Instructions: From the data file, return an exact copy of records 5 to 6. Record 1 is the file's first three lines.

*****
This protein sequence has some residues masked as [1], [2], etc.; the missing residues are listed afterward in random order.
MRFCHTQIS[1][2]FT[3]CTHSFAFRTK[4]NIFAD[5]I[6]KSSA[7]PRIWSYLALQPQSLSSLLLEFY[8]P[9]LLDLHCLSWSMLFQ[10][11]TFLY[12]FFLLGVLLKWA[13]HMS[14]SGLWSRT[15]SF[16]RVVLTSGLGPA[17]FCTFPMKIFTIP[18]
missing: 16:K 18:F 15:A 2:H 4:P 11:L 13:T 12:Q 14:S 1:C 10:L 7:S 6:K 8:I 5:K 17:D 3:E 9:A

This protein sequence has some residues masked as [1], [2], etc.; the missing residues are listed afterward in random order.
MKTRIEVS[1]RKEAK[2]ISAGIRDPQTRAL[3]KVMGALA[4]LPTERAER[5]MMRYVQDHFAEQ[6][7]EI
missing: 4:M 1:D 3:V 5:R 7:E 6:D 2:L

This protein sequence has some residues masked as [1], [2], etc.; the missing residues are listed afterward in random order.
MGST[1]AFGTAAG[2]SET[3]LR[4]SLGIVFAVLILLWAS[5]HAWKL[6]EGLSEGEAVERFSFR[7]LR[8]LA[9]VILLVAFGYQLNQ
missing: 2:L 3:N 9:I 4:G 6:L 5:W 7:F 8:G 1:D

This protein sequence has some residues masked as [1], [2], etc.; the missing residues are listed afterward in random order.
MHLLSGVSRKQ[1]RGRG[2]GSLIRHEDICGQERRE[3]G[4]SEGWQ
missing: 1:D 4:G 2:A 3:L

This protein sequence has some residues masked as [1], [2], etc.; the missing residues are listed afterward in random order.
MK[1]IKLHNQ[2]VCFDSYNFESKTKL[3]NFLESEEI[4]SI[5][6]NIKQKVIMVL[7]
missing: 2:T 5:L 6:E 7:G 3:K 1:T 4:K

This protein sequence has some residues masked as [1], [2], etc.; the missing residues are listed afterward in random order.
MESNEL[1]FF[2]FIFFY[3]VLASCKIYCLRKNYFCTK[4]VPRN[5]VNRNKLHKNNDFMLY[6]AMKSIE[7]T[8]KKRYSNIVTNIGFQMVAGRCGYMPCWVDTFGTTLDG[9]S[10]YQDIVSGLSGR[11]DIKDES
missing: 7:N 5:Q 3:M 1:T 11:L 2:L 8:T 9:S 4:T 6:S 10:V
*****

This protein sequence has some residues masked as [1], [2], etc.; the missing residues are listed afterward in random order.
MK[1]IKLHNQ[2]VCFDSYNFESKTKL[3]NFLESEEI[4]SI[5][6]NIKQKVIMVL[7]
missing: 2:T 5:L 6:E 7:G 3:K 1:T 4:K

This protein sequence has some residues masked as [1], [2], etc.; the missing residues are listed afterward in random order.
MESNEL[1]FF[2]FIFFY[3]VLASCKIYCLRKNYFCTK[4]VPRN[5]VNRNKLHKNNDFMLY[6]AMKSIE[7]T[8]KKRYSNIVTNIGFQMVAGRCGYMPCWVDTFGTTLDG[9]S[10]YQDIVSGLSGR[11]DIKDES
missing: 7:N 5:Q 3:M 1:T 11:L 2:L 8:T 9:S 4:T 6:S 10:V